I guess it's no surprise that, after years of severe recession, as soon as funds returned, employment numbers seem to be going in the right direction, and people are starting to have the money to buy vehicles again, we're finally seeing new trucks come to market. The Ram was significantly updated for 2013, the Silverado and Sierra will be new for 2014, and, if all the conjecture is true, the Ford Atlas concept that was revealed at the Detroit auto show is a strong preview of the 2015 F-150.
The concept pickup had all kinds of cool technology in it, features with a lot of potential in the pickup truck market. While the new Ram has active grille shutters, the Atlas has those, plus active wheel shutters and a drop-down air dam, to improve aerodynamics. The Atlas is powered by the next-gen EcoBoost with stop/start, but the company didn't go into detail about the engine. All of these things should translate into fuel-economy improvements.
Ford also showed new innovations that make the truck easier to use. The tailgate step shown was a new evolution that combines the versatility of a tailgate step with the ability to hold long cargo. (You secure the cargo to the roof at two tie-down points, it sits above the bed, and is tied down to the extended step.) There's also a feature that makes it easier to back up with a trailer in tow, one that makes it easier to line the truck up to a trailer when hooking up, a 360-degree camera, and even dual cargo ramps that slide out of the rear bumper.
Even though Ford didn't mention a single performance specification (they did list dimensions), and we don't know yet how much of this concept will become reality, the Atlas still stole the show. So how is the rest of the half-ton world going to respond?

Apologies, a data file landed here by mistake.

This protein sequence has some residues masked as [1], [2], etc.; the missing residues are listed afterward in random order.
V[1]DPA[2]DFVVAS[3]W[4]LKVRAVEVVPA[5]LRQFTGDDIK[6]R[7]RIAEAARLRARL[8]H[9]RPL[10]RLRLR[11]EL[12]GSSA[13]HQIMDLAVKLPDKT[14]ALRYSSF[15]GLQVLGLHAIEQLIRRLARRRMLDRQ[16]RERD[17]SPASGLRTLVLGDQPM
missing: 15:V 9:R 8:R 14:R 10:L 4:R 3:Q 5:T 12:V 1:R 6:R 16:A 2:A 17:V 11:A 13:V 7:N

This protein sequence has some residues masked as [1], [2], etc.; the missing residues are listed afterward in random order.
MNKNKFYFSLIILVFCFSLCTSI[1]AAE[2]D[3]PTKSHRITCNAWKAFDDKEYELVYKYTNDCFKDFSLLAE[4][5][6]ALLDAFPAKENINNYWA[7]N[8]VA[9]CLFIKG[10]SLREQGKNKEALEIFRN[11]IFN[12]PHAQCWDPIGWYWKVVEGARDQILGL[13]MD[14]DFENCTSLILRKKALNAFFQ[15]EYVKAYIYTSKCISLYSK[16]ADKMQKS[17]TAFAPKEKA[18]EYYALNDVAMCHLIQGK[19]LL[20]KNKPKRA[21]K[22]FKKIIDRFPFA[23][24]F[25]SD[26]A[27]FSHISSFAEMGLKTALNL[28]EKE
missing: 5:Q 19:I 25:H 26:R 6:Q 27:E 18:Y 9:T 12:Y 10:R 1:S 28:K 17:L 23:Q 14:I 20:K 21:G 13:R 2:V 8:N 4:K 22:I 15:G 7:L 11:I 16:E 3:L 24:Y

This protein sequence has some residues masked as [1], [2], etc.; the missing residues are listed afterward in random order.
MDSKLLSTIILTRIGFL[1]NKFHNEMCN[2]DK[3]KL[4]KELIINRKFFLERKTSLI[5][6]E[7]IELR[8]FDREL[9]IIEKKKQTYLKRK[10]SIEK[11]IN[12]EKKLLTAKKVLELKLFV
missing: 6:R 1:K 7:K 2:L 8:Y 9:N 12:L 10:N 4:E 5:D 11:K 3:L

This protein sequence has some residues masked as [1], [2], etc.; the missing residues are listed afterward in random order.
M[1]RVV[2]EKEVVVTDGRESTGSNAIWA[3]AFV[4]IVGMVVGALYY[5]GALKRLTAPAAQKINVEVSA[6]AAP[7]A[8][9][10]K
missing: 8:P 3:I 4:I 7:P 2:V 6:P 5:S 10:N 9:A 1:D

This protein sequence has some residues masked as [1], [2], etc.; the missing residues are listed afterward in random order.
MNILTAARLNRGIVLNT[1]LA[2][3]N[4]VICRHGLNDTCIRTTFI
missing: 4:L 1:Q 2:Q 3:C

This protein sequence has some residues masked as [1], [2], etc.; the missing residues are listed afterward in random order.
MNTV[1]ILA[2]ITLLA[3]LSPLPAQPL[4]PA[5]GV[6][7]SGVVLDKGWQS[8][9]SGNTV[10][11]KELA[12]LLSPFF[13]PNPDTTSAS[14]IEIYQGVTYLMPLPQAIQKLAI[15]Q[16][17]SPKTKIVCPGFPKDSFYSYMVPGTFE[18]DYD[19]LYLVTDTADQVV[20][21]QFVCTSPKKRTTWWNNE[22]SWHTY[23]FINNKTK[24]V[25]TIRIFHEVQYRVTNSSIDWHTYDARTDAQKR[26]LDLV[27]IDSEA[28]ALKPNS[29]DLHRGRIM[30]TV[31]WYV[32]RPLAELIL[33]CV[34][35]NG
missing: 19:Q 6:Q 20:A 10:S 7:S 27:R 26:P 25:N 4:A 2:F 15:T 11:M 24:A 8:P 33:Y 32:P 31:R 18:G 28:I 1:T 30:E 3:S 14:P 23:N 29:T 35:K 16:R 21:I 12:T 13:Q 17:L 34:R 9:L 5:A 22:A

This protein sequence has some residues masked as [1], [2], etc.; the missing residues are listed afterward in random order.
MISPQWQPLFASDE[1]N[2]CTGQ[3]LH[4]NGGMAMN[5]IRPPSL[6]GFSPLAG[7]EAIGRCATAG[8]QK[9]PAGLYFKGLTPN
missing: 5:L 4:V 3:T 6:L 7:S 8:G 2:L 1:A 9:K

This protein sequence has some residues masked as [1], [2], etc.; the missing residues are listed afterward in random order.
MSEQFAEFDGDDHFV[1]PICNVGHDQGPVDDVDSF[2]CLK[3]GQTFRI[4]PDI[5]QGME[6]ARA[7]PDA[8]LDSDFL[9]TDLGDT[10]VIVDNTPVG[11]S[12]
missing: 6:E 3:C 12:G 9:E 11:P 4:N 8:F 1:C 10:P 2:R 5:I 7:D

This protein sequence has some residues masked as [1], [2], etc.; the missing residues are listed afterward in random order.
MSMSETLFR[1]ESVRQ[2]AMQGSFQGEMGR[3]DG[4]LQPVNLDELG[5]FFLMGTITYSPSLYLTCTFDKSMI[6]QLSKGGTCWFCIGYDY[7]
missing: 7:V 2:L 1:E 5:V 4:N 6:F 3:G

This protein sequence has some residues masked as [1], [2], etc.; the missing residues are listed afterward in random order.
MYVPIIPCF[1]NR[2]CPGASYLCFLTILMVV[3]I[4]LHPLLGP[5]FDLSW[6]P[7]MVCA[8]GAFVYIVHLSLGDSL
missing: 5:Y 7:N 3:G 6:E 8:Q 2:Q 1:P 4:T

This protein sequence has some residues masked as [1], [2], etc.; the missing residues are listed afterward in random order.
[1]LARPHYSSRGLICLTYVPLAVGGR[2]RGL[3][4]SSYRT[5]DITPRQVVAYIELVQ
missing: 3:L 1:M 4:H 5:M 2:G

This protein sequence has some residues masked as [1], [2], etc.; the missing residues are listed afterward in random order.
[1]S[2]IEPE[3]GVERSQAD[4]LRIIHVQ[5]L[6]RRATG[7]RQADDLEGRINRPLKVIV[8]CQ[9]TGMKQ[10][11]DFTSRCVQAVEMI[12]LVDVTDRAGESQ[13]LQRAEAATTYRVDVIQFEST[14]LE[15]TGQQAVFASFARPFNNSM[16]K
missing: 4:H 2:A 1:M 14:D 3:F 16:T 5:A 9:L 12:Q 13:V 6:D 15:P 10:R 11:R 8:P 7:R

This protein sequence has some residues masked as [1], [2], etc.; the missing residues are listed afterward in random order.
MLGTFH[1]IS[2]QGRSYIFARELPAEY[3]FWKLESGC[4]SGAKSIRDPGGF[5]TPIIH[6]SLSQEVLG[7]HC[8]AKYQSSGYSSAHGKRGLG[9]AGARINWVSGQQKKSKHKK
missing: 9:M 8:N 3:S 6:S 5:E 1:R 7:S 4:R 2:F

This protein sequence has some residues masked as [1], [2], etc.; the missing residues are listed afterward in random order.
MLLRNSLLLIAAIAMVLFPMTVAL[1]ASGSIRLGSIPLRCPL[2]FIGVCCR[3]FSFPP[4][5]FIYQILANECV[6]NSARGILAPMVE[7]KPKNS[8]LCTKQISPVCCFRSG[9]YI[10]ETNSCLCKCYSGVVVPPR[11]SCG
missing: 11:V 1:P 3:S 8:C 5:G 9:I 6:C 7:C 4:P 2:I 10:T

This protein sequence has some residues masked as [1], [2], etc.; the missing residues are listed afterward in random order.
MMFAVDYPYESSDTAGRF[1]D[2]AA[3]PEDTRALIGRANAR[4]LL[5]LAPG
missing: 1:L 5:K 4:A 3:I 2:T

Of the competitive set, Ram would probably have to do the least to catch up to Ford. The 1500 already has a lot of terrific features to improve aerodynamics and fuel economy, while using normally aspirated engines. General Motors has to be a bit peeved at this, though, having just revealed its new Silverado and Sierra. The trucks use direct injection, VVT, and cylinder deactivation and are greatly advanced over the previous generation, but Ford and Ram are pulling away from GM on the technology side. The biggest advantage GM may have is the potential for a reduced cost of ownership with their trucks because of the use of (relatively) less technology.
What about Toyota? The Tundra is an excellent truck, but it is just about ready for a refresh. The last time Toyota's full-size was updated, in 2009, it included mild restyling and replacing the 4.7-liter V-8 with the 4.6-liter V-8. It'll be interesting to see what the next step is when it comes to the Tundra.
But the truck that is probably the most due for change is the Nissan Titan. It hasn't taken the half-ton world by storm, and Nissan has been so quiet about the truck that some people have forgotten about it. The truck currently comes with one engine choice (a V-8), two cabs, and three bed lengths. It hasn't gotten a major update since it first came out for the 2004 model year. That's 10 model years. Ten. Maybe it could be the first one to break through the half-ton diesel barrier. From what we hear, it was supposed to, but the deal fell through.
When Ford presented its Atlas at Detroit, the company showed the potential that platform has in the future. We still have to see how much of what was shown on that truck could actually go into production. If it could all be feasible for production, how much would it all cost? If it were sold at a reasonable price, would it still ensure plenty of truck capability and reliability? If the Atlas goes into production with a lot of what the concept shows, the rest of the half-ton segment is going to have to spend the next couple years playing catch-up.